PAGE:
If you know me, the title of this blog post might surprise you. When my kids were little, we were the house without video games. I wanted my kids playing dodge ball in the back yard, reading books, plunking out new songs on the piano and creating new inventions out of the wood pile and my broken mixer.
With reluctance, I accepted a Playstation as a gift (but no games rated M!) and you may have even seen me purchasing a Wii when they were all the rage.
For years, the boys had something of a secret code– finding times to meet together for video games. They’d use up all the batteries on the Wii over Christmas vacation and then forget we even owned it until the next year.
Still, it wasn’t until this past year– that bone crunching, heart breaking, tear-soaked year– that I truly became grateful for video games.
When Xander was recovering from surgery, he started meeting Stefan (who was studying for the bar) for an hour of distraction. They would play online while talking over the phone. Stefan didn’t have time to drive over and visit every day, but they could find time to meet online.
Hans soon joined them and finally Ben. They pulled out an old game from 1997 called Age of Empires (you can play it on a laptop, no game system required) and it’s become the latest brother obsession. Hans will come home early from a date and rush upstairs to play with his brothers. They talk about it over family dinners, look up cheats online and plan times to meet together.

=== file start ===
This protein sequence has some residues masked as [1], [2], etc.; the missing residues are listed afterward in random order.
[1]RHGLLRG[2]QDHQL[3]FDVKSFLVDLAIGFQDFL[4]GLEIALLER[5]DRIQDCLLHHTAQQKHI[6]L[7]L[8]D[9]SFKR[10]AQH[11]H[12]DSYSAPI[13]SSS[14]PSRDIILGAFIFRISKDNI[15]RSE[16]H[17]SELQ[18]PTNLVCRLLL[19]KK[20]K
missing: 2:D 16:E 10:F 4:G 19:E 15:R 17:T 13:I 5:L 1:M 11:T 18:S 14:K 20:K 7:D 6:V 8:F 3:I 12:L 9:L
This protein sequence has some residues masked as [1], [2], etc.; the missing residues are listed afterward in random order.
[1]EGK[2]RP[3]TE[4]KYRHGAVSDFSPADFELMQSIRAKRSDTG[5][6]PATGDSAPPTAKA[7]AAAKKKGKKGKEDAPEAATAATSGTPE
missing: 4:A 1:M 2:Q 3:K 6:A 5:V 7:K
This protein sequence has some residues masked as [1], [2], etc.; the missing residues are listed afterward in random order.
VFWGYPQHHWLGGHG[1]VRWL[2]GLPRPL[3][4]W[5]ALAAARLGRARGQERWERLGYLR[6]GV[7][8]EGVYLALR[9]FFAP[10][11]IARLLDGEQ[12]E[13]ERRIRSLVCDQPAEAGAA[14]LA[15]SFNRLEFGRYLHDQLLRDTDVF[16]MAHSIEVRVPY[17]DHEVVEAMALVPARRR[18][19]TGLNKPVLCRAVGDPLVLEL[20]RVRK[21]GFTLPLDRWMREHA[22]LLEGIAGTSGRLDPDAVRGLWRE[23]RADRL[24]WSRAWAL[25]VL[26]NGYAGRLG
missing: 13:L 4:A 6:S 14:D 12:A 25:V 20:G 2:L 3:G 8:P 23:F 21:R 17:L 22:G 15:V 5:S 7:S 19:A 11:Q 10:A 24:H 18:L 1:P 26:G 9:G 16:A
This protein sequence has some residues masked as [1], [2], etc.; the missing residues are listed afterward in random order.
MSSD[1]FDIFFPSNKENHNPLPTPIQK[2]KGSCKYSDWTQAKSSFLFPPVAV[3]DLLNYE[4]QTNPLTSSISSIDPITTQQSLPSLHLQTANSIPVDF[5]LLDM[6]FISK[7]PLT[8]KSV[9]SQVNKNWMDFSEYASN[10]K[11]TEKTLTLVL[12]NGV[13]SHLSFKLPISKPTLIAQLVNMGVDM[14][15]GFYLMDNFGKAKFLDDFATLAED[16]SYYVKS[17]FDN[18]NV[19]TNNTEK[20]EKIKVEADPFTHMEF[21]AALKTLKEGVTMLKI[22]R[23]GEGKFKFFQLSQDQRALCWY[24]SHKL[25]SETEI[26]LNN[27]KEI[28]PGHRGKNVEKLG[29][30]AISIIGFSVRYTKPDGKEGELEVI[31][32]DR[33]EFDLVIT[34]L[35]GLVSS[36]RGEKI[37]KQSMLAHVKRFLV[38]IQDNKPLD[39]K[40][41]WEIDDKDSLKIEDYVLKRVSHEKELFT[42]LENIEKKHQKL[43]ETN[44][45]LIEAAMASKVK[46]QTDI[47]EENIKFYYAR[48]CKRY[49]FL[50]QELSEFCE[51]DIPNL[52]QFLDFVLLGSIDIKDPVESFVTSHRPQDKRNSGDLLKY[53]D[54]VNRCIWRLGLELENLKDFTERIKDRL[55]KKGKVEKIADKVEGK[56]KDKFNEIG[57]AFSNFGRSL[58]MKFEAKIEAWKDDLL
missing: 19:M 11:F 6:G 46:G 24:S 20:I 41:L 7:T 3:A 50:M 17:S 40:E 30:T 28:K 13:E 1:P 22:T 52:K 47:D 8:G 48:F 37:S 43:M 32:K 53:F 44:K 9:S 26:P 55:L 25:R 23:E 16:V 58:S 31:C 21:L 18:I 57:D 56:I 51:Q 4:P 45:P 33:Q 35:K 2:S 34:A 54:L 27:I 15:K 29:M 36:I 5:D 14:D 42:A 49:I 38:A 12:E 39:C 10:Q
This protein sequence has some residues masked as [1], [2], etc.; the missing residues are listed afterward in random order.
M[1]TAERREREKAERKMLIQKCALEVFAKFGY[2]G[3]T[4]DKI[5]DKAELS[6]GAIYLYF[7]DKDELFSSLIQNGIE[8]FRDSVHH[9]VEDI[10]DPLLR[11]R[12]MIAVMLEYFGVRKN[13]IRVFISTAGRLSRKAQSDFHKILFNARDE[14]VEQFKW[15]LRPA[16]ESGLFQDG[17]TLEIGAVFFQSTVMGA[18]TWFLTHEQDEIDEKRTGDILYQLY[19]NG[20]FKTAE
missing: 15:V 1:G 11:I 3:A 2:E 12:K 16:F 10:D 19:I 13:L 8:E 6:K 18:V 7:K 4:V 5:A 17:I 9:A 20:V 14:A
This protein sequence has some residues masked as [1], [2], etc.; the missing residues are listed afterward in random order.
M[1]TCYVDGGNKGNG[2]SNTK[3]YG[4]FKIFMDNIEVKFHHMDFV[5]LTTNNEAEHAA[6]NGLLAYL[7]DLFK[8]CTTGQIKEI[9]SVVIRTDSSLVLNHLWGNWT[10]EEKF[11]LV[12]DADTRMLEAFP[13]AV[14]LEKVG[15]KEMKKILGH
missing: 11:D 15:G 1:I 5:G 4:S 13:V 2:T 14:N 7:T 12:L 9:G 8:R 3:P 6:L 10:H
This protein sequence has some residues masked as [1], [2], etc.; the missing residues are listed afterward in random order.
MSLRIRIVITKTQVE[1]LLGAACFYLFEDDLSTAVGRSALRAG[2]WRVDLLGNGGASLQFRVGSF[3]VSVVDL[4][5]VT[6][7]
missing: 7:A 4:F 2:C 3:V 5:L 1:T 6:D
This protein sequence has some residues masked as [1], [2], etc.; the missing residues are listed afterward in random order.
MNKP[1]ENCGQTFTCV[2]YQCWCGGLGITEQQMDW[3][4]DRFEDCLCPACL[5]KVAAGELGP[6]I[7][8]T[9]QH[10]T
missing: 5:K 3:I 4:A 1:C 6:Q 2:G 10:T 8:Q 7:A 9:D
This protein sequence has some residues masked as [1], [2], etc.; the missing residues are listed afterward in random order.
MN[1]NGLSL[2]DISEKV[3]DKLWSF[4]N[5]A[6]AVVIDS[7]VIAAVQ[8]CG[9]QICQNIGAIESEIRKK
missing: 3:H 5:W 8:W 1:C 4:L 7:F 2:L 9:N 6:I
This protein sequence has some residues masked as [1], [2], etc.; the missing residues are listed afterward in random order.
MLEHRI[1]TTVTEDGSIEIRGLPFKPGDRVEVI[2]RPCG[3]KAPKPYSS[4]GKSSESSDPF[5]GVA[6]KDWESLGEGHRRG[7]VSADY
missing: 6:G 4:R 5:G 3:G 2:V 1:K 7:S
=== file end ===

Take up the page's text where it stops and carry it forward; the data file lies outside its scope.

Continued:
They are all busy– too busy– but they are finding pockets of time to play together. Even with broken legs and broken hearts and 12 hour work days. Everything could change next year, and they’ll start meeting for back country skiing or afternoons at the gym. But for now, this is working.
On Stefan’s birthday, they celebrated by playing Age of Empires for hours at the kitchen counter. Sammie, Heather and I were happy to play with the babies while the boys ate Cafe Rio, built online empires, and laughed until late into the night (8:30 pm Fritzie’s bedtime).
We were coaxing smiles out of baby Wells, when Heather said, “I had no idea how to celebrate Stefan’s birthday, but this was exactly what he wanted to do. Thanks for raising his best friends.”
And there’s the heart of it all. I’m writing in praise of whatever brings my children together. I worry about all my children, yet I’m seeing it’s not all up to me. They have each other. They help each other in ways I cannot, they have conversations I can’t and shouldn’t listen in on. It’s a humbling- and liberating- truth that I am not always the best person to talk to. I love witnessing the hundreds of little ways they help each other: from painting bedrooms, to offering job advice, to Hans and Xander wrestling Fritzie out of a dirty diaper.
My children are good to each other; nothing could make me happier.
p.s. and don’t worry about Mary. The boys are good to her too. And Sammie, Heather and Madi are the sweetest sisters she could ever wish for.